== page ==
That’s a pretty empty content calendar, but it’s just a dummy.
On the back of that card, we can drop the tasks list. I’ve opened a new sub-page in the block menu, and chosen “Link to an existing page.”
The back of the card now looks like this:
Click on Task List and it takes me to a separate page where there’s a task list for the specific tasks associated with this card.
It’s a Kanban within a Kanban, letting me track the key stages of this specific deliverable broken down into tasks I can shuffle along the board as I complete.
I can control priority using the property menu inside the card:
And I can break task stages down even further by nesting checklists inside the individual cards in this Kanban, which is itself nested inside the master Content Calendar board.
Assigning tasks is as simple as altering the other properties associated with a card. I can assign the whole blog post to someone by going back to the content calendar and finding them in the Assign menu:
What if the person doing the editing isn’t the same person as the writer?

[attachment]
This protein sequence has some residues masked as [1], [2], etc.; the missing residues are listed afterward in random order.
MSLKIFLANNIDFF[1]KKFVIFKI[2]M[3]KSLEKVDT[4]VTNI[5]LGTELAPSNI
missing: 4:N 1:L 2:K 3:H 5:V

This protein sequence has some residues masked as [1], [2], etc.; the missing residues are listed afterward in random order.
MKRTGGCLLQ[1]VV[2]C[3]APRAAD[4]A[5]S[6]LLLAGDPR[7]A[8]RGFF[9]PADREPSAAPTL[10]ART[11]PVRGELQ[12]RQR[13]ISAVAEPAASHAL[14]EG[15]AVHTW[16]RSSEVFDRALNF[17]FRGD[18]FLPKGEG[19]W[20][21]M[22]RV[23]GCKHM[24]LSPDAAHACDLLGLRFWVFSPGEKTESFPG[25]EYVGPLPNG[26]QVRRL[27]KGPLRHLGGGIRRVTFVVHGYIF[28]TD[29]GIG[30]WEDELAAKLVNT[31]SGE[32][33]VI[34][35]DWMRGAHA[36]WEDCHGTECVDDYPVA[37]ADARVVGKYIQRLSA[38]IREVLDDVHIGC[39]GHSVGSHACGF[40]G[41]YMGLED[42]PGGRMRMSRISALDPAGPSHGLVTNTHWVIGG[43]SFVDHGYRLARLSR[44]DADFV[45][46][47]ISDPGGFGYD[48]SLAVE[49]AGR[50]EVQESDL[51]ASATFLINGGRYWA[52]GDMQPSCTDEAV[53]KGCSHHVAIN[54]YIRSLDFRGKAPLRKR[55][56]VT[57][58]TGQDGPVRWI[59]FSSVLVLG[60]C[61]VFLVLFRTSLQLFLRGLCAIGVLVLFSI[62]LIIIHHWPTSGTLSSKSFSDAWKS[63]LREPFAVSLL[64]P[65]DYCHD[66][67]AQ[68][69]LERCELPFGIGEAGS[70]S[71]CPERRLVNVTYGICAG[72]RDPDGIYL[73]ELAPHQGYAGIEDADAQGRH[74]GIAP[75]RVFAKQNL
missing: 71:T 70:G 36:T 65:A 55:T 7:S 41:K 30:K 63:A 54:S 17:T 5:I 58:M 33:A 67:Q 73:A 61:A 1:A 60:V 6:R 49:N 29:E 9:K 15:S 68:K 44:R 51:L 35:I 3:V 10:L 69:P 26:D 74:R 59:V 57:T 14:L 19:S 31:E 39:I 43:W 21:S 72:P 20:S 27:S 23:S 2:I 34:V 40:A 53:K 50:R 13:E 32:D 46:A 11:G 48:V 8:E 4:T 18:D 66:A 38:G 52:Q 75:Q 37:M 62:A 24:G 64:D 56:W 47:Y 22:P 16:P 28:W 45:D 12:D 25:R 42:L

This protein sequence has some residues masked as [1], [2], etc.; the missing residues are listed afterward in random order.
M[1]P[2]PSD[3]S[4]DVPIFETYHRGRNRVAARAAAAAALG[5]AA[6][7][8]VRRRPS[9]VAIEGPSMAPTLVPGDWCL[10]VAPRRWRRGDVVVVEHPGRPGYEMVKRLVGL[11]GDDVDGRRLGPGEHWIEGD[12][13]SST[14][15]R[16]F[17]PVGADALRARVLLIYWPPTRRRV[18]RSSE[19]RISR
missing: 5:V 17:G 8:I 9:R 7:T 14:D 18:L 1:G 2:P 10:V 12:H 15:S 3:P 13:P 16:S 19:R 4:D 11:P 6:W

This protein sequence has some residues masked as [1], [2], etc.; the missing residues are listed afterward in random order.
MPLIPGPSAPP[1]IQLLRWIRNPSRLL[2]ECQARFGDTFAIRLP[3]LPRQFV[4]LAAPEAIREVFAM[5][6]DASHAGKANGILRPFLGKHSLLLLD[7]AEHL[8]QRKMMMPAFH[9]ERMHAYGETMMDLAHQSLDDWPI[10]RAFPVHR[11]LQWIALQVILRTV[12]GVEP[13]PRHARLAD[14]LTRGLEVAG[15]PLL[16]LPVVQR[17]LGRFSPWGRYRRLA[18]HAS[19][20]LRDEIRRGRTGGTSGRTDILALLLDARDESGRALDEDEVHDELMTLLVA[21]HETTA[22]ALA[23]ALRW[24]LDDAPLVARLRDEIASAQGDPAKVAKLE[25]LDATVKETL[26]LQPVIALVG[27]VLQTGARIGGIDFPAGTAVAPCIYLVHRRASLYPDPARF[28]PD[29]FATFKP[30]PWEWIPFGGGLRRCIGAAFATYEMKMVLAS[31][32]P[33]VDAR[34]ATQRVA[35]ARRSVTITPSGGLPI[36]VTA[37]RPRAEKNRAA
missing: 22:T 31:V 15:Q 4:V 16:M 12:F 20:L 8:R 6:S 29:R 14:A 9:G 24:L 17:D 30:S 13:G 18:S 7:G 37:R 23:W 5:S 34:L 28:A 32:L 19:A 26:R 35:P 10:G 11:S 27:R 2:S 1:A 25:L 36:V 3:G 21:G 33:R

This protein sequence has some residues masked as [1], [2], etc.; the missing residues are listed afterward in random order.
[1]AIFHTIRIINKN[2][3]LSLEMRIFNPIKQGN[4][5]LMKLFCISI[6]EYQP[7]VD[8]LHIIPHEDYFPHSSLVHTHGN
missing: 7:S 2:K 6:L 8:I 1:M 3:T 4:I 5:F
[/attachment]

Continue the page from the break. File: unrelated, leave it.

You can assign that specific task separately, just the same way you assign the main card:
The writer will still be shown as the assignee for the whole card, but more people can be added to the master card by simply clicking “Assign.”
Collaborating in Notion
Collaborating is one of Notion’s greatest strengths.
Inside a document, you can comment on a block by choosing Comment from the actions menu, the square that appears when you mouse over a block.
Type your comment, and use the @ symbol to identify who you want to address it to.
You can schedule when the comment is sent. When it’s sent, Notion will alert the person any way you’ve set it up to alert them. Emails are instant, and you can arrange alerts by push notifications to users of the mobile app too.